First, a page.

10/09/2019 - 12:17

Women CFOs increase as chief executives drop

10/09/2019 - 12:17

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The number of women in executive leadership positions across Australia’s largest listed companies is slowly increasing according to a new report, with Emeco Holdings, Wesfarmers and South32 the top performers for Western Australia.

Elizabeth Gaines from Fortescue Metals Group is the only female CEO in a top listed Western Australian company.

The number of women in executive leadership positions across Australia’s largest listed companies is slowly increasing according to a new report, with Emeco Holdings, Wesfarmers and South32 the top performers for Western Australia.

The annual ASX 200 Senior Executive Census by Chief Executive Women measures yearly progress on gender balance in the top 200 companies listed on the Australian Securities Exchange.  

It found women now represent a quarter of executive leadership positions, up 2 per cent from last year and 4 per cent on 2017, with most of the improvement in functional roles such as in finance, legal and IT.

Of these, the number of women in chief financial officer roles has risen to 16 per cent, up from 12 per cent last year, almost doubling since the census began three years ago.

Women fill 77 per cent of all human resources leadership roles, while corporate affairs and investor relations also account for a large portion of female executive roles.

However, the number of female chief executive officers has fallen from 7 per cent to 6 per cent in 2019.

The report found women are still largely underrepresented in line roles, sitting at 13 per cent, with more than half of ASX 200 companies still with no females in line roles on their executive leadership team.

While women currently make up 25 per cent of executive leadership teams, this figure should be between 40 and 60 per cent to reach gender balance according to Chief Executive Women.

The organisation's president, Sue Morphet, said progress was slow and had gone backwards at the very top.

“Twelve chief executive roles are held by women across the ASX 200, down from 14 in 2018,” she said.

“Of the 25 new chief executives roles appointed over the past year, only two were women and 23 were men.”

Ms Morphet said having more women at the chief executive level was essential for ensuring gender balance in all key leadership positions, such as chief operating officer and group executive.

“While it is a small sample, the census indicates that companies with a woman chief executive have greater gender balance in their line roles compared to companies led by a man,” she said.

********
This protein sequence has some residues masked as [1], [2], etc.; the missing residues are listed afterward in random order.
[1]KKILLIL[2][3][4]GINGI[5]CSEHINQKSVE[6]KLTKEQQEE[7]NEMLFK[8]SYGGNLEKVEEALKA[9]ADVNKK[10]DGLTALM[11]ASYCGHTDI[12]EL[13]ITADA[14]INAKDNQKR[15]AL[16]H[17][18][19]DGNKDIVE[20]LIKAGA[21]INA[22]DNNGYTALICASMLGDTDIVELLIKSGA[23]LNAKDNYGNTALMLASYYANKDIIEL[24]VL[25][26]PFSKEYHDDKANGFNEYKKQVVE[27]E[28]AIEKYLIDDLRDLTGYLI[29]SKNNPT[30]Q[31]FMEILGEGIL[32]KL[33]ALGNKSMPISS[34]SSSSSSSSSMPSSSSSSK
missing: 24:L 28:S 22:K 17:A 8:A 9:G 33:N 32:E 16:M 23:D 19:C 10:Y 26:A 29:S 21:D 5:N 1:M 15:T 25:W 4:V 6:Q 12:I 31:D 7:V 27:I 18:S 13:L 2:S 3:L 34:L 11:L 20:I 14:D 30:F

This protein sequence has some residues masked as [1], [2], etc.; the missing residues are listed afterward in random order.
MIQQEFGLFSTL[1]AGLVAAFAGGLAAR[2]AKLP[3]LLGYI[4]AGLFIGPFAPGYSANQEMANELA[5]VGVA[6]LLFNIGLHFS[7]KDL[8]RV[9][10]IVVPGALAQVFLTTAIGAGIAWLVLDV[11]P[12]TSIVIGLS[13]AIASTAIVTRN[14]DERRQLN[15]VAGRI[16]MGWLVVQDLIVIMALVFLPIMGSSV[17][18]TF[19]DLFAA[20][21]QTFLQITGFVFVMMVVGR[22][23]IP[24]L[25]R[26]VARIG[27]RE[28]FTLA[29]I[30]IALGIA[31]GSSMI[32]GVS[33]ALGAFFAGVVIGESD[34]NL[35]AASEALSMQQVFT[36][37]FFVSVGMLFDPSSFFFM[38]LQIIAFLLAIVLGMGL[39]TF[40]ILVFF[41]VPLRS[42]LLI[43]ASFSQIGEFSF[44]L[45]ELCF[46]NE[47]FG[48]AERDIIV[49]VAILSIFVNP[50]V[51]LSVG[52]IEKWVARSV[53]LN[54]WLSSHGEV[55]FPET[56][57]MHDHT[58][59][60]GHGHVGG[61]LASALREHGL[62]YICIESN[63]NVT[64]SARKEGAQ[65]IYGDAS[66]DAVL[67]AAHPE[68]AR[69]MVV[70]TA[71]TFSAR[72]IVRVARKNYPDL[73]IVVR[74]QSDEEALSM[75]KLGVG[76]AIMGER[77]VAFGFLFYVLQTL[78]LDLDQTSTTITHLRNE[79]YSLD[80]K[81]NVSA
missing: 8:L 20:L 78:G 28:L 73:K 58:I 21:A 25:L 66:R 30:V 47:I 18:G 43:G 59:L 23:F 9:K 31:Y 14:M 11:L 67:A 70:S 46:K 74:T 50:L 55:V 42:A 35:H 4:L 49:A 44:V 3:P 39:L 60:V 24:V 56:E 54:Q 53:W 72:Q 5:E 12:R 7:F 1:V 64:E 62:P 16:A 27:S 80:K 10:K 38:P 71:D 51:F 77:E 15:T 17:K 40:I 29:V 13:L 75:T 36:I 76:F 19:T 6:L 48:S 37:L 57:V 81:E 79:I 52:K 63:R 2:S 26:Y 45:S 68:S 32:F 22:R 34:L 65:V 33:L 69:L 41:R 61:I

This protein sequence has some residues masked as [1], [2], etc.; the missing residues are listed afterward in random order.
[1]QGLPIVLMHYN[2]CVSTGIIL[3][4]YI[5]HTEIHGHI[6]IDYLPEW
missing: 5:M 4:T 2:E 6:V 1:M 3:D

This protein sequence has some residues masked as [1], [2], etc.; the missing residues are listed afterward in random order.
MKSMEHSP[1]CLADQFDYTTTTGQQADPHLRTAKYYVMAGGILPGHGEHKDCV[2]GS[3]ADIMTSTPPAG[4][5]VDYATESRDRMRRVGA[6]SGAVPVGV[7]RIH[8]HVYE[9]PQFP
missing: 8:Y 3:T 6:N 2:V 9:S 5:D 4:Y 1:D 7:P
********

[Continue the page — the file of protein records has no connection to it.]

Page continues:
Only 26 of Australia’s largest listed companies represent gender balance according to Chief Executive Women, with Premier Investments and Viva Energy Australia showing 67 per cent of females on their executive leadership teams.

Fortescue Metals Group is the only Western Australian top listed company with a female chief executive, Elizabeth Gaines, along with deputy chief executive Julie Shuttleworth.

Emeco Holdings, Wesfarmers and South32 are the only WA companies showing gender balance in their executive leadership teams, representing 50 per cent, 45 per cent and 40 per cent of women respectively.  

Meanwhile, Perenti Global, Sandfire Resources, Pilbara Minerals, NRW Holdings and Western Areas have no female executive leaders.  

“Seventeen companies have yet to appoint at least one woman to their leadership team from within their own organisation,” Ms Morphet said.

Chio Verastegui from Bain & Company, which led the data collection and analysis, said more women were needed in line roles, which were a critical pathway to the chief executive position.

“Improving the gender balance at all levels of leadership will require companies to consider giving women in functional roles – like human resources or legal – the opportunities to gain line management experience,” she said.

“Without this experience, opportunities for women to progress to the chief executive position will remain limited.”

Chief Executive Women member Kerri Burgess said the composition of roles in leadership teams was changing and reflected more skillsets required at the executive level, with new roles in risk and compliance, and customer experience.

She said the increasing number of female chief financial officers presented companies with an opportunity to develop their female leaders into chief executives of the future.

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